...with age that is.  I made my first ever version of the iconic Slavic soup yesterday and at first was very disappointed. For all the faff of grating beetroot, carrots, onion and celery the end result was a thin and pretty flavorless brew. My hubby was still game for having it for lunch as there is little heating in the shop where he works - I in my warm office skipped it.  He proclaimed it to be much tastier than yesterday though so I warmed it for dinner.

I have to agree it has definitely gained lots from the overnight infusion of the veg in its beefy broth and even the gentle spicing from allspice, pepper and garlic has been brought to the fore and the vinegar now gives a pleasant zingy sharpness right where it's needed.  I suspect it will be even better tomorrow.
If you want to give it a go it's actually quite simple.

Grate 4 small beetroot, 1 large carrot, 1 large onion and 1stick of celery and soften in a little butter.
Add 1 clove of chopped garlic, 3 bay leaves, and a pinch of allspice.
Add one can of chopped tomatoes and 2 pints of stock (beef or veg) and simmer for 20 mins or until veg is fully tender.  
Add 2 tablespoons of red wine or sherry vinegar.
Season to taste but traditionally it has lots of pepper.
Serve the next day ideally to allow flavours to fully develop with a dollop of sour cream and a sprinkling of dill or parsley.

Healthy and restorative and perfect for the snowy weather - and probably even better with the traditional shot of vodka although that would blow the health benefits!!

Tuesday, 8 January 2013

Stuffed Salmon for New Years Eve

We always stay in on New Years Eve as there aren't really any places close enough to home we want to walk to and taxi's are both hard to come by and expensive.  So we prefer a nice bottle or two of fizz and a nice dinner.

This year I was still fighting off an infection so dinner needed to be relatively easy to prepare but I still wanted something special.  We were going to have scallops to start but being in Sheffield and therefore many, many miles from either coastline fish is often not of the greatest quality here.  So I had to improvise on what was available and opted for stuffed salmon.

I simply bought two fillets and sandwiched them with a mixture of parsley, capers, black olives and lemon zest and baked in the oven for 12 minutes (turned out it should have been a bit longer as it was a bit "over-rare" in the middle!)   I made a hot dressing with some courgette cubes, concasse tomatoes olive oil, the juice from the lemon, sherry vinegar and a little honey to balance the sharpness, brought together with a little cold butter at the end.  Served with thin slices of fresh brown bread (not homemade as I have yet to conquer bread and hope to blog more about that in 2013 as it's my cooking goal for the year) and it was very delicious and a perfect light starter to kick off the evening.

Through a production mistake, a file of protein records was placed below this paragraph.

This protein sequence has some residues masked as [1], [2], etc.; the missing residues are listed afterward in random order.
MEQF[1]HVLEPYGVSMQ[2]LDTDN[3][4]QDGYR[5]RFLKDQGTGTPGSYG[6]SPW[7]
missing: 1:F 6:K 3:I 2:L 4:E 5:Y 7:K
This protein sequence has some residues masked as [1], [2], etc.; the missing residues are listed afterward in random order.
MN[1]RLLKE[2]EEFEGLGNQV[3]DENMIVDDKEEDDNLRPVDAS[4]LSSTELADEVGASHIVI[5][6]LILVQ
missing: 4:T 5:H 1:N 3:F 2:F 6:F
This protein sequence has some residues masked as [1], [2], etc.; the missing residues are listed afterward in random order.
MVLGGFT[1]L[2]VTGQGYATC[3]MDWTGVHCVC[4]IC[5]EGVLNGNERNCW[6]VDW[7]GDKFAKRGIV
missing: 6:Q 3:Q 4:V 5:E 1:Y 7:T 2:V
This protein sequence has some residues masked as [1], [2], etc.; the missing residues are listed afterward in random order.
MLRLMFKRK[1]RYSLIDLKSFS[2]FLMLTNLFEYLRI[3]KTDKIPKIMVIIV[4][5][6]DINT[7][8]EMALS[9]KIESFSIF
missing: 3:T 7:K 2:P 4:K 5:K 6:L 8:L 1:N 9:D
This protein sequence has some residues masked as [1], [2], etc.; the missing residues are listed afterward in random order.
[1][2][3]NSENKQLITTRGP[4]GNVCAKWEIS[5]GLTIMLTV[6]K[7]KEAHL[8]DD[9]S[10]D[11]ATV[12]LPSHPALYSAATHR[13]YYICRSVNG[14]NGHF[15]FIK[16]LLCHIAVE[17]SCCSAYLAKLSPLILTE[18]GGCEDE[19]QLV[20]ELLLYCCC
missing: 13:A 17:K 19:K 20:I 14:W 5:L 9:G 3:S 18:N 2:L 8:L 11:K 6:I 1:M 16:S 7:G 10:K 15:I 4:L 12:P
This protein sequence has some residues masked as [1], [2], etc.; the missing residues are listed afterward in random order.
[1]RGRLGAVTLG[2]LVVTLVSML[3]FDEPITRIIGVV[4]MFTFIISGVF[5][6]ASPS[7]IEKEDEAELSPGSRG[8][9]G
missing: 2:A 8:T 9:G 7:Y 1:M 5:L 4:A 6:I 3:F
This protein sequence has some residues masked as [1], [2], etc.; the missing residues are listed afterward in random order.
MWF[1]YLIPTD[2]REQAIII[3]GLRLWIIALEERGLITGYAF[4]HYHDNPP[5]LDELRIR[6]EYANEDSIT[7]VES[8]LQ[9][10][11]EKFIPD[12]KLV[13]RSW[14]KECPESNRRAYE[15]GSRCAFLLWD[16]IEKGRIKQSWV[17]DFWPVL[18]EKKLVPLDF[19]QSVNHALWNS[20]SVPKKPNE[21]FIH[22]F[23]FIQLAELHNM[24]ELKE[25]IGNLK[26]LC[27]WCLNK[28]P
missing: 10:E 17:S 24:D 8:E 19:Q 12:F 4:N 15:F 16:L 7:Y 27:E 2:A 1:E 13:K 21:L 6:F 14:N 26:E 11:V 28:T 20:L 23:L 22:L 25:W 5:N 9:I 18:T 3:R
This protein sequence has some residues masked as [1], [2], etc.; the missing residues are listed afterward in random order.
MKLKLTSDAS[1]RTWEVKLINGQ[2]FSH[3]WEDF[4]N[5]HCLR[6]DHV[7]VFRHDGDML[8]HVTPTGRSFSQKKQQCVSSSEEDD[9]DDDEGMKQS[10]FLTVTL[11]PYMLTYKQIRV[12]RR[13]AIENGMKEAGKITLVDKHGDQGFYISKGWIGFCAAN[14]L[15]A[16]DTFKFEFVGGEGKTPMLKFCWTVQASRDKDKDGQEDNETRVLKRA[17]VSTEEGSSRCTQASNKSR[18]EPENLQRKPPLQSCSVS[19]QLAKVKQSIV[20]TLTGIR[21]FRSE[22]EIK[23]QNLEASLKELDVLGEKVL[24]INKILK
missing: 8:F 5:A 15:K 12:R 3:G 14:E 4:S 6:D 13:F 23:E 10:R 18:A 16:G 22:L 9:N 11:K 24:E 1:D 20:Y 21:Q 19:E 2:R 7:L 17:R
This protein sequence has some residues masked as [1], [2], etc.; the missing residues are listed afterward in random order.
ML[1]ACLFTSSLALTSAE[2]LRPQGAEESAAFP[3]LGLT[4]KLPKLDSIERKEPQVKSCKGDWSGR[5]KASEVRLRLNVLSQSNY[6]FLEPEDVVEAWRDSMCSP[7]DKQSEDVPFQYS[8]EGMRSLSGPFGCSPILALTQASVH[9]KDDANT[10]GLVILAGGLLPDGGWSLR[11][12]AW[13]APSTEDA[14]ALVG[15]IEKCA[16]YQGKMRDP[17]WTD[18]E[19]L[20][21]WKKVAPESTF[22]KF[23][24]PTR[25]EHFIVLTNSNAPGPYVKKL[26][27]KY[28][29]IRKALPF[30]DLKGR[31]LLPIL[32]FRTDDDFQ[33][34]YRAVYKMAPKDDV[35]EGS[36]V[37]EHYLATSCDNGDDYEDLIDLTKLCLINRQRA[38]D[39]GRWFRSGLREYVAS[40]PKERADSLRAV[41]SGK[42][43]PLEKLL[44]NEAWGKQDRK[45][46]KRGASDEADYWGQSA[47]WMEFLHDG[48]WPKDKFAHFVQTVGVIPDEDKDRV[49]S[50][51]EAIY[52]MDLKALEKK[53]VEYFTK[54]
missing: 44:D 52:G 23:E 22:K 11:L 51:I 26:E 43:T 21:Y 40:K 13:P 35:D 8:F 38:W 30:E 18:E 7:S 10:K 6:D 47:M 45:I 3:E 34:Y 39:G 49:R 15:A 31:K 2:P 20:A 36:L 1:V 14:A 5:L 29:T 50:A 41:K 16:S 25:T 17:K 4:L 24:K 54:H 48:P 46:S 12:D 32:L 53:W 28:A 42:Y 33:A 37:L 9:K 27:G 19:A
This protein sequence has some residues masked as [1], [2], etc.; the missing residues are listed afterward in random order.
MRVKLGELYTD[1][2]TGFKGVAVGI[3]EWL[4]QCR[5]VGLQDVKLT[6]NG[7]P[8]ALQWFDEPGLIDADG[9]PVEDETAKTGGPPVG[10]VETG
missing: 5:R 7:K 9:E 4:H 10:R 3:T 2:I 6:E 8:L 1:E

Main course was fillet of beef with potato and celeriac dauphinoise with carrots and sugar snap peas in a red wine and shallot sauce (practically the same as last year but we love it and it's an expensive cut so still has to be saved for treats).

Friday, 28 December 2012

Definately the best lasagne in the world!

Unfortunately I can't claim this as my recipe - it belongs to Francesco Mazzei and I've been making it regularly ever since I saw him make it on "Perfect" which I think is one of the best original shows the Good Food Channel has produced.    It's called Lasagne Pastachina.

I will admit upfront, that there are a lot of processes - it's definately not an after work supper - unless you make extra for the freezer ;-)  but it is sooooo delicious that it really is worth it.  Apparently it's a "Sunday" or special occassion lasagne in Italy.  It consists of a 3 meat ragu, the same three meats as teeny-tiny meatballs, aubergines and hardboiled eggs, cheese and bechamel.   I know the hb egg sounds a bit left field but believe me, it just adds so much, and the aubergine makes the whole dish so much lighter and fresher than a standard lasagne and the meatballs add texture to what can sometimes be a bit of a toothless dish.

See the link to the original recipe - the only alteration I've made is that I made the meatballs really tiny to ease cutting and when pushed for time I've cheated with a ready made cheese sauce.  The one thing you mustn't miss is the flouring of the aubergine - not something I'd ever considered before but it mades a huge difference to their texture.  Once you've made your ragu and your meatballs, fried the aubergine and boiled and slice the eggs its simply a case of assembly.  Remembering not to go too mad with any of the ingredients - you want to get at least 4 or 5 layers of pasta in.

The layers will be a bit on the bumpy side, with the chunks of aubergine and the meatballs but dont' worry that just adds to the charm.  Finish with bechamel and cheese - bake and then sit back and devour with a nice green salad - trust me you WON'T be dissappointed!!!!   Let's just call it a belated Christmas gift shall we ;-)